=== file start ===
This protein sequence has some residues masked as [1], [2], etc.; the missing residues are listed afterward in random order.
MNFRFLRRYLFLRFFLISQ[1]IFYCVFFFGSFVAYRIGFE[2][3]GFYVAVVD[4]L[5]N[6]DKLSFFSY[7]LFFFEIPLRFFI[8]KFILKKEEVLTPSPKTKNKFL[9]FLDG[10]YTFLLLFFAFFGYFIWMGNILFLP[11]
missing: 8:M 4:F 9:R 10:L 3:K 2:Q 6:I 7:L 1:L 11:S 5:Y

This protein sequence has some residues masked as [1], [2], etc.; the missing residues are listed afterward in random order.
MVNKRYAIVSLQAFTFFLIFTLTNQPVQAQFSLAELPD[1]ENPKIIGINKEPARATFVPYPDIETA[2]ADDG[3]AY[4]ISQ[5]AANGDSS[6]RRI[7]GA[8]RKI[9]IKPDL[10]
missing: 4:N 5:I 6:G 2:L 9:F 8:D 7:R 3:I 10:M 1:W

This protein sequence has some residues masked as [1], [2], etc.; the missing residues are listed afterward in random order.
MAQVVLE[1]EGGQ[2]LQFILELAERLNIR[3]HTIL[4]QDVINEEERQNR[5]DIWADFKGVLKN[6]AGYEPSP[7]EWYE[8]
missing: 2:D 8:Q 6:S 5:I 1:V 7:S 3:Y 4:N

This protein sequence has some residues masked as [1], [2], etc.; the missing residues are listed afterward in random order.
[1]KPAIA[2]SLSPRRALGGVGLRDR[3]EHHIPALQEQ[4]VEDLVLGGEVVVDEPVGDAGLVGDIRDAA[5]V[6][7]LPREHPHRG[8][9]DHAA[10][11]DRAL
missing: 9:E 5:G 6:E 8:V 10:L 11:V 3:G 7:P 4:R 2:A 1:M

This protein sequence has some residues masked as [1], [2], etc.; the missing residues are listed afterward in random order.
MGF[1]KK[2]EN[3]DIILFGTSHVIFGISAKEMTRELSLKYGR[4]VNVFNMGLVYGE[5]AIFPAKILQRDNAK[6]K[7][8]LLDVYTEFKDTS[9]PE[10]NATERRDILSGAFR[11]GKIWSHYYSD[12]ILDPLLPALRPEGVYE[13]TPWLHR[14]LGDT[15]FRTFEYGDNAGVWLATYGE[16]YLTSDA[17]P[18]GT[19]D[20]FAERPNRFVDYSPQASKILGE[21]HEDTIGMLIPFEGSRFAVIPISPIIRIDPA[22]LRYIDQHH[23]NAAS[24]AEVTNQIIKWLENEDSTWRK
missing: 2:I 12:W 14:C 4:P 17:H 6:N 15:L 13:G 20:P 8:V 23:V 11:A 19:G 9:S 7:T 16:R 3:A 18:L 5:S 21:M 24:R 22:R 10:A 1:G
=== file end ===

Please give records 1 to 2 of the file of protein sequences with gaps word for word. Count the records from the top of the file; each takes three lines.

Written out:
This protein sequence has some residues masked as [1], [2], etc.; the missing residues are listed afterward in random order.
MNFRFLRRYLFLRFFLISQ[1]IFYCVFFFGSFVAYRIGFE[2][3]GFYVAVVD[4]L[5]N[6]DKLSFFSY[7]LFFFEIPLRFFI[8]KFILKKEEVLTPSPKTKNKFL[9]FLDG[10]YTFLLLFFAFFGYFIWMGNILFLP[11]
missing: 8:M 4:F 9:R 10:L 3:K 2:Q 6:I 7:L 1:L 11:S 5:Y

This protein sequence has some residues masked as [1], [2], etc.; the missing residues are listed afterward in random order.
MVNKRYAIVSLQAFTFFLIFTLTNQPVQAQFSLAELPD[1]ENPKIIGINKEPARATFVPYPDIETA[2]ADDG[3]AY[4]ISQ[5]AANGDSS[6]RRI[7]GA[8]RKI[9]IKPDL[10]
missing: 4:N 5:I 6:G 2:L 9:F 8:D 7:R 3:I 10:M 1:W